Your correspondents humbly offer an alternative.

A review from The Canadian Review of Books that includes a quote DFW loved (and which is often misattributed to him):

Irony, we’re all coming to discover in the Age of Irony, is the song of the prisoner who’s come to love his cage.

And lastly, here’s a review I wrote of David Lipsky’s Although of Course You End Up Becoming Yourself, his book-length conversation with DFW.

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David Foster Wallace and Nietzschean Nihilism
September 5, 2010

Taken from http://students.washington.edu/aegi...
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The further I’ve dug into Nietzsche, the more puzzled I’ve become when reading other philosophers discuss “Nietzschean nihilism.” All I’ve read so far suggests that Nietzsche had very strong moral intuitions, although perhaps in pointing this out I’m missing what is meant by the word “nihilist.” We’re used to talking about “nihilists” as people with no moral intuitions (or at least no moral intuitions that don’t conveniently work to their advantage), but perhaps it would be more accurate to call Nietzsche a nihilist who does not view his moral intuitions as corresponding to intrinsic, mind-independent properties of the universe. If that’s nihilism, then there’s nothing inherently amoral about it—just anti-moral realism.

Mostly I’ve been thinking about this concept of Nietzschean nihilism in direct relation to Nietzsche himself, but of course its influence extends far beyond his own work alone. For example, last week, philosopher Sean Kelly wrote of David Foster Wallace’s philosophical project that “the saving possibility for the culture that Wallace proposes is ultimately predicated on a kind of unlivable Nietzschean nihilism.”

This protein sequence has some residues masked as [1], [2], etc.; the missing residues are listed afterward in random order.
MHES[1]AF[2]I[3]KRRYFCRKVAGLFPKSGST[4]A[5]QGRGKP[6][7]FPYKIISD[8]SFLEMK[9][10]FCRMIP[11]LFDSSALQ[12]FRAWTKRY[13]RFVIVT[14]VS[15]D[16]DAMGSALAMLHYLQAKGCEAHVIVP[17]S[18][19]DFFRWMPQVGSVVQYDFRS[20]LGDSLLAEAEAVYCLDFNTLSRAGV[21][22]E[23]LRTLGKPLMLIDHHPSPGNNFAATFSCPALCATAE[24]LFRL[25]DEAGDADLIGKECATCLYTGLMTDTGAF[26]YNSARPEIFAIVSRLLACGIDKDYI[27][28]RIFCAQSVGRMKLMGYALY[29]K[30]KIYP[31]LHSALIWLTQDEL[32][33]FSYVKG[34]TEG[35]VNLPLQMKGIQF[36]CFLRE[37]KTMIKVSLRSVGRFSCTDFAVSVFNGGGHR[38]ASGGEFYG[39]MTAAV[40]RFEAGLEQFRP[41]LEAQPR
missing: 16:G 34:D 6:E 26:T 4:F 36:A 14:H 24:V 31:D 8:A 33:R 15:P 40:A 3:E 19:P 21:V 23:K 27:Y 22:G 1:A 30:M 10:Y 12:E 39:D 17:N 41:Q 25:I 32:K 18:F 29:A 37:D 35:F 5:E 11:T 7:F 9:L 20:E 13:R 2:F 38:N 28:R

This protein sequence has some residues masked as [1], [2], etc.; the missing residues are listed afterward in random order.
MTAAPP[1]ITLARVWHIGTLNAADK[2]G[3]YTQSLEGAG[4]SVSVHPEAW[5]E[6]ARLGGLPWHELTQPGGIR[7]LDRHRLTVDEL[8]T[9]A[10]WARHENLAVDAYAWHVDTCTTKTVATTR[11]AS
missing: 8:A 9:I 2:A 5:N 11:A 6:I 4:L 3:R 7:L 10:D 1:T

Wallace (pictured) is, as regular readers of the blog know, among the most significant influences on my own philosophical project; so my immediate response to Kelly’s post was knee-jerk dismissal. But once I started thinking about nihilism in this light, and what it might mean to be not just a nihilist but a Nietzschean nihilist, I started to understand what his argument for that position might be (or at least, how I would put the argument; I’m going to have to wait to read Kelly’s book to find out if we’re truly talking about the same thing).

One clue to why Wallace might be called a Nietzschean nihilist lies in another post from last week, this one by Matt Feeney at The American Scene. A chunk of the post is dedicated to discussing this DFW quote:

If you can think of times in your life that you’ve treated people with extraordinary decency and love, and pure uninterested concern, just because they were valuable as human beings. The ability to do that with ourselves. To treat ourselves the way we would treat a really good, precious friend. Or a tiny child of ours that we absolutely loved more than life itself. And I think it’s probably possible to achieve that. I think part of the job we’re here for is to learn how to do it. I know that sounds a little pious.

(Aside: The quote comes to us from David Lipsky’s interviews with Wallace, published as Although Of Course You End Up Becoming Yourself, which I reviewed for Wunderkammer.)

Feeney says that the above passage “sounds like the sort of apotheosis of the self as a therapeutic object that is widely and mostly well-derided around these parts,” and goes on to exonerate Wallace on the grounds that he was clinically depressed. But I think he fundamentally misunderstands what Wallace—who was, after all, as sharp a critic of self-involved pop-psychology and shallow self-validation as anyone. The kind of self-love he advocates here doesn’t necessarily require self-indulgence. After all, one tries not to be overly indulgent to a small child one loves, because it isn’t healthy for him. Instead, we try to instill the child with a sense of how to remain healthy and well-adjusted throughout his whole life—and we consider the teaching of strong moral principles to be an essential part of that instruction.

If this love of the self as a path to the good is nihilism, then I think Kelly is accurate in describing it as Nietzschean nihilism. It is, in other words, glorification of the will to create, and to create one’s own kind of virtue, but in a way that, if done properly, leads to familiar moral intuitions about how to treat others. As Nietzsche himself writes in Thus Spoke Zarathustra’s Part Two (which I started earlier today): “Learning better to feel joy, we learn best not to hurt others or to plan hurts for them.”